Is the Creative Director’s role becoming redundant?
The Creative Director of Berghs, Christopher Waldekrantz, went to Los Angeles in the spring of 2017 to visit 72andSunny and get a closer look at their program that pushes the boundaries of the creative industry in general and the role of the CD in particular. Back in Sweden, he asks himself: is the CC the new CD?
Berghs School of Communication
Oktober 3, 2017
In the international advertising world, 72andSunny are well known, not least because they have been named “Agency of the Year” by Advertising Age/Adweek and been listed as one of the world’s most innovative companies by Fast Company. Their initiative 72U – a kind of platform and creative residency for cultivating new ways of thinking, creativity and diversity – was what drew Christopher Waldekrantz, the Creative Director and communications manager of Berghs, over the Atlantic to meet the founder Maria Scileppi.
In this post, Christopher shares his thoughts and impressions from the visit at 72U, and ponders how the creative industry of the future can – and maybe should – be shaped.
In Christopher’s own words:
What can the communication industry in general, and the agency industry in particular, learn from what happens in a conference room full of spoken word artists, drag queens and coders? That’s perhaps the one questions I hoped to get answered by visiting 72U and talk to Maria Scileppi, the founder of this program that starts three times a year and takes place in one of the conference room at 72andSunny in Los Angeles.
72U is described as the reputable agency’s program to “give back to the creative community”. The group, selected for their multifaceted creative skills among the applicants to the program, are gathered to collaborate, create, drive and execute a project during 12 weeks. The project entails everything from the creation of the brief, to idea and production. The program underlines “diversity” – they want to find other types of creatives than the traditional ones and 72andSunny describe the project as “a creative residency designed to open people up to new ways of thinking, collaborating, and tackling modern communication problems”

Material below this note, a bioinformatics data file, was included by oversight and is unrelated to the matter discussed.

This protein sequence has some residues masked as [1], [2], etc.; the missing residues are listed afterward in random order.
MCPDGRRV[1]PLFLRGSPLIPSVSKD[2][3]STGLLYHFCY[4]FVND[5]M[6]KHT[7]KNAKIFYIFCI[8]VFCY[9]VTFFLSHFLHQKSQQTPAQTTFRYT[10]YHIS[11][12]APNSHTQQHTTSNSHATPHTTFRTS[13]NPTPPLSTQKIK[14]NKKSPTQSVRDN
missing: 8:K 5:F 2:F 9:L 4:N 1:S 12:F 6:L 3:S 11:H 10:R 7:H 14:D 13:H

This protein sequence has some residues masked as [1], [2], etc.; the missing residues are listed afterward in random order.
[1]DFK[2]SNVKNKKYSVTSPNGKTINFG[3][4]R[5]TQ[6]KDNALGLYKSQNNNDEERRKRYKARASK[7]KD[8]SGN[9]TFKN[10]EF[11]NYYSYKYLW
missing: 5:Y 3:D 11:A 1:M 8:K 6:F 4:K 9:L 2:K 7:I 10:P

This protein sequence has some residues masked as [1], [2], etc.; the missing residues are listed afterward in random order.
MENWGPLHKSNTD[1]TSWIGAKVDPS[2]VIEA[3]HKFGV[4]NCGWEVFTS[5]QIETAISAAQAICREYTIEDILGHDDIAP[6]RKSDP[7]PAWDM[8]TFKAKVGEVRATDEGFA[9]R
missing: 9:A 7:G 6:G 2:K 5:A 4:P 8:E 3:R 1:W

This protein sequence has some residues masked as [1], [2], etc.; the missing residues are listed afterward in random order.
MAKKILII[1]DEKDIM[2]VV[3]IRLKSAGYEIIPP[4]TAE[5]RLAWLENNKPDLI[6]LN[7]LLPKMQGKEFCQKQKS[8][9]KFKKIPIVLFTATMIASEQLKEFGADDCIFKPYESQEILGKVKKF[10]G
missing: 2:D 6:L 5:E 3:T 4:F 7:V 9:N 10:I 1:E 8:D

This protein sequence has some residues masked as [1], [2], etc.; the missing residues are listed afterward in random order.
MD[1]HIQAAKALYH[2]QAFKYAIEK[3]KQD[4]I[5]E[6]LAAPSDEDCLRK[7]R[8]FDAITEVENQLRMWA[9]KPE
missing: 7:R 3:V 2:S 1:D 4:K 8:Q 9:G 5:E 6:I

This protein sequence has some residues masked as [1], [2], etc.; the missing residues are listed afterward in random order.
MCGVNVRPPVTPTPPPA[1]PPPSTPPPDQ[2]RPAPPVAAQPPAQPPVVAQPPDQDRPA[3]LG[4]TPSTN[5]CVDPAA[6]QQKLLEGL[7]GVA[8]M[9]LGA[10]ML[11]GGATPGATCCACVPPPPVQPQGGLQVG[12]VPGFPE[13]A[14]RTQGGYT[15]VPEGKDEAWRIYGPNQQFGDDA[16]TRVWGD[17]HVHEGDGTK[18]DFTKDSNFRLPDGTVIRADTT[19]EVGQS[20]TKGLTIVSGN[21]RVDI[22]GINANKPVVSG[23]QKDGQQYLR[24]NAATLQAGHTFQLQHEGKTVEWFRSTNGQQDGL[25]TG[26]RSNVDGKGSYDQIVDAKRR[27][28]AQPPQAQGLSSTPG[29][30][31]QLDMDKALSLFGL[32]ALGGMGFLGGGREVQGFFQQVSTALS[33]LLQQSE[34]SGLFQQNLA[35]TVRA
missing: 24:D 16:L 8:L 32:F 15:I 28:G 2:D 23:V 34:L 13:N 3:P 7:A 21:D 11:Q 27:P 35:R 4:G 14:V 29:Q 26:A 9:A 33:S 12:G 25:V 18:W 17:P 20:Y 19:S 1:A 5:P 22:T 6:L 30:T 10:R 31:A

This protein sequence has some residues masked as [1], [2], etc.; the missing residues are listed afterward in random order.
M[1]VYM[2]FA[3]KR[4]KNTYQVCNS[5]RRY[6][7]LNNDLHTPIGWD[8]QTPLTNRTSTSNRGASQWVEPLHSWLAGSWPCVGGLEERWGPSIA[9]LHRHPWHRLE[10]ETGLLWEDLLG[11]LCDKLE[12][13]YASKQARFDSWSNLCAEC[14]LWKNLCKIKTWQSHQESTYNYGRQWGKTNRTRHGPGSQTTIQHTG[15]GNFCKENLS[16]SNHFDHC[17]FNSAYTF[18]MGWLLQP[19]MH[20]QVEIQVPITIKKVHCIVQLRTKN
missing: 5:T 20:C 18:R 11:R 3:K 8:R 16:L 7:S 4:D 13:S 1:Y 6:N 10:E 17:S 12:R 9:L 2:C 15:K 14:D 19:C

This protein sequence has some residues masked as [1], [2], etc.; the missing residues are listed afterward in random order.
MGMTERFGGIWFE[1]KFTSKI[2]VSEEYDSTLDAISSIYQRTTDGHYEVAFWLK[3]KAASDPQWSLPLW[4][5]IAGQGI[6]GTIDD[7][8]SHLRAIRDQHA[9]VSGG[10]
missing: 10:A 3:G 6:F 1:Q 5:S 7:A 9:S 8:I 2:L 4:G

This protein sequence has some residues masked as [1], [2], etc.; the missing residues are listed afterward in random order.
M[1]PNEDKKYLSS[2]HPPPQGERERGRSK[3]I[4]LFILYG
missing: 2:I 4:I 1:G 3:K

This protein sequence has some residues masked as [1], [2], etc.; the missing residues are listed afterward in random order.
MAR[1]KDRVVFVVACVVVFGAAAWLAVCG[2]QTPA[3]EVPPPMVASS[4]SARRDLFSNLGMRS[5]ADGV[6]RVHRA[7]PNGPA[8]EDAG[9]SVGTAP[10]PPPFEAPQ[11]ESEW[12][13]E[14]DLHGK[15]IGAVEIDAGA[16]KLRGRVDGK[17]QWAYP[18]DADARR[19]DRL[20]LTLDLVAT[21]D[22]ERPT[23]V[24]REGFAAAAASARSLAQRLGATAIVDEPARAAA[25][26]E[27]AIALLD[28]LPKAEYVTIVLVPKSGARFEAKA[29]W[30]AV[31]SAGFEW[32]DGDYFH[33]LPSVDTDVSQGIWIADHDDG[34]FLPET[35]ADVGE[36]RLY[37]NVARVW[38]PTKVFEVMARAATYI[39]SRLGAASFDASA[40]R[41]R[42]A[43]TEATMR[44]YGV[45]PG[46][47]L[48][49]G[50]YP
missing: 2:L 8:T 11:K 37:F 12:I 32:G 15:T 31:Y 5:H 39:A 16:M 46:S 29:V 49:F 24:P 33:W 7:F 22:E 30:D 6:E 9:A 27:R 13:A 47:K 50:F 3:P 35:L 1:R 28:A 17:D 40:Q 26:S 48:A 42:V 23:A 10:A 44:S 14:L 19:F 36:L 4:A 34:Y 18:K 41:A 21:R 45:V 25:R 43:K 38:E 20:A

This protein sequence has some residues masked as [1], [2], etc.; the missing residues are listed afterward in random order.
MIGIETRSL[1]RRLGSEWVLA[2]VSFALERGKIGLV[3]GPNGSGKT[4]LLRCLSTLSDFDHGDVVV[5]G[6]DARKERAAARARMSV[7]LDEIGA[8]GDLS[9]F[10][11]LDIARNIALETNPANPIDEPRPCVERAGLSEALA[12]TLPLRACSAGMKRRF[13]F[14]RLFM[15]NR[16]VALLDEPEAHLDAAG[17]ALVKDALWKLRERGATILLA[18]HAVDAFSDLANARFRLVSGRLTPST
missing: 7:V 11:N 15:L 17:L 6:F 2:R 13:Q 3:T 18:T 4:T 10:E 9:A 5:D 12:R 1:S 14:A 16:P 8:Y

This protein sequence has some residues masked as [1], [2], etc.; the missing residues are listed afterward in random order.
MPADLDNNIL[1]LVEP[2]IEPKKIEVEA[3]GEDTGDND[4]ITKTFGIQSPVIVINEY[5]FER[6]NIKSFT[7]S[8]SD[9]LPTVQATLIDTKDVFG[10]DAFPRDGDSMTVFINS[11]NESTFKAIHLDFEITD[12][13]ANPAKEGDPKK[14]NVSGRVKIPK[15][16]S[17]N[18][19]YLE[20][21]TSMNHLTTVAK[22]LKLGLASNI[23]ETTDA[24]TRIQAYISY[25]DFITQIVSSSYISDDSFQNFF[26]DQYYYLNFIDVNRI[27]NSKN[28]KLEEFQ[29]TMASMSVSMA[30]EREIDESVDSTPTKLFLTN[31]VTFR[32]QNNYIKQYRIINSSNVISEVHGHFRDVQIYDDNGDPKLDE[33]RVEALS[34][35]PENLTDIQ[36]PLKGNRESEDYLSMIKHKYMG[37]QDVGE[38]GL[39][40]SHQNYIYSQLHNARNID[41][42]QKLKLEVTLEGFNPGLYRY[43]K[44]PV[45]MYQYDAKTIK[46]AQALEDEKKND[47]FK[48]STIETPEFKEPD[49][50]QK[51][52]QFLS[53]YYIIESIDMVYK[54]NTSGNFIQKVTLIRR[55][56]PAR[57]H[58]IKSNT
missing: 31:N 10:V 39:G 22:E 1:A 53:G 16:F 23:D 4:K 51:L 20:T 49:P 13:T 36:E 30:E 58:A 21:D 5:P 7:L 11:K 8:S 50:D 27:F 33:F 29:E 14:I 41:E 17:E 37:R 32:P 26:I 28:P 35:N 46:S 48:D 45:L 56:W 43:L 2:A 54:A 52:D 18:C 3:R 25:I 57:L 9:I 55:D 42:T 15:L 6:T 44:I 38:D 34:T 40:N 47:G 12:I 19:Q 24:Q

Every individual program is designed based on what happens within the group, and on the skills, competences and interests of the participants. It’s about thinking big, daring to take creative risks and creating something that makes a difference within the culture.
I wanted to experience with my own eyes and ears how this small hub goes about creating processes to harness human talents in a new arena. The participants, I soon find out, have very diverse backgrounds: one is an engineer, one is a “Comedy Queen” (a drag queen with a comedy repertoire), one is a spoken word artist, another is an influencer on Youtube etc. What they all have in common is a passion and drive that made them super-talents of their niche, and that none of them have any previous experience of the communication industry. In that way, 72U becomes a passage for these individuals to use their talent in a way that sells.”